Why I Disagree With My First Mentor



My first mentor was a bitter old man.

He'd been a journalist since college. He was well-known in New England as a call-it-like-it-is political columnist.

I frequently heard people say, "He's a nice man and a good journalist, but he's never both at the same time."

He came up through the newspaper ranks back when most journalists chain-smoked at their desks, when their fingers were stained from carbon copies and when many of them kept a flask of inspiration in their bottom drawer.

He was, above all things, cynical.

A decade later, I see him a bit differently, but to a young journalist, there's no more appealing role model than the crusty old columnist who thinks everyone is an idiot.

I worked with him for years. He tore apart my best efforts and rewrote them right in front of me. He complimented a headline I wrote once, but I think that was the only nice thing he ever said to me.

He also thought that entering annual newspaper awards was stupid. He said it often, and since he was the veteran who ran the newspaper without ever actually taking on the responsibility of being the editor, everyone listened and no one ever received any award for any piece of writing.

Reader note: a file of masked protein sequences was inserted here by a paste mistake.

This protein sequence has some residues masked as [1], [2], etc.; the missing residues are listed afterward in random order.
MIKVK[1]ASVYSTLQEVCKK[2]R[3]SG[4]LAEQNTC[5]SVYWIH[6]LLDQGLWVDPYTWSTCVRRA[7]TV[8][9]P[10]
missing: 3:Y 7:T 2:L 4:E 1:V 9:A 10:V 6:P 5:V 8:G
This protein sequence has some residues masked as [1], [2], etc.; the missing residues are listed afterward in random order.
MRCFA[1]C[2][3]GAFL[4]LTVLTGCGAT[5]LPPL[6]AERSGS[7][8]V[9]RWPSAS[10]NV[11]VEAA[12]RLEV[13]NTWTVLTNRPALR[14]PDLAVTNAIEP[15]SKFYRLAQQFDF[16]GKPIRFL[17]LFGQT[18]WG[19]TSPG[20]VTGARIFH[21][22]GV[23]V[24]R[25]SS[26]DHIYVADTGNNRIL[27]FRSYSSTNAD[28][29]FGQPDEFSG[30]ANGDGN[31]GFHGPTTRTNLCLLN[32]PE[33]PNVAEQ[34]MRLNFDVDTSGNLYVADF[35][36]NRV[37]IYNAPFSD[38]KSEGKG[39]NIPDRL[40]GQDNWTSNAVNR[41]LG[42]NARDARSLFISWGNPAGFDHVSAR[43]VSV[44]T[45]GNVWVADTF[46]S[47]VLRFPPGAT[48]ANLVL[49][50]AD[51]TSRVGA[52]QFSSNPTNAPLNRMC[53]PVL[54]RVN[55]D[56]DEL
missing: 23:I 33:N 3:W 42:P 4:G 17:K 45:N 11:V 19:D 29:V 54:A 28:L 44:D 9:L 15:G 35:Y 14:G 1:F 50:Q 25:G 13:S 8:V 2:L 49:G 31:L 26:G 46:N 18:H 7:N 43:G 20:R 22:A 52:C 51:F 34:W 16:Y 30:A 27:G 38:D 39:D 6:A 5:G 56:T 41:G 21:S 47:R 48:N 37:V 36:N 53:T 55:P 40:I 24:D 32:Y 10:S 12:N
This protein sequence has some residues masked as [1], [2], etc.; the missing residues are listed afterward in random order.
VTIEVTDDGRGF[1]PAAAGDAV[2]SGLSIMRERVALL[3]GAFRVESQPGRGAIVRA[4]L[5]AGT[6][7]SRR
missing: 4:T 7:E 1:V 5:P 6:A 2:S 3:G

Back then, I agreed with him. Journalists shouldn't do what they do for glory or money. We write because we believe politicians should live up to their promises and if we don't stand up to them, no one will.

I felt the weight of the world on my shoulders back then and my mentor had me convinced that self-loathing was the most appropriate mode of operation for a journalist.

I was thinking of him on Saturday as I sat in my seat at the Arizona Newspapers Association conference, nervously picking at my nail polish, hoping for recognition for my reporters.

As they announced the names of Max Foster, Felicia Megdal, Carol La Valley and Teresa McQuerrey, I swelled with pride as if I was their mother.

This week, with a box of plaques we haven't even unpacked, there is a renewed sense of excitement in the office. It's a bit like New Year's Eve, where time is divided into then and now. It's a chance to see what you've accomplished, to be recognized for that, and take a moment to set some goals for the coming year.

And while getting yelled at is part of the job and feeling the pressure of deadlines is a daily workout for the nervous system, I don't agree with my old man mentor that journalists don't need recognition or positive feedback.

I was proud of my staff this week and I hope you were, too.

Watching us win may not be as exciting as standing on the sidelines of a playoff football game, but I think of it the same way.

The Payson Roundup is your hometown team, representing you in print and online to each other, the state and the nation.

And while you probably shouldn't tailgate in our parking lot while we print the paper, I hope that's how you see us -- as your winning team to cheer on and champion.

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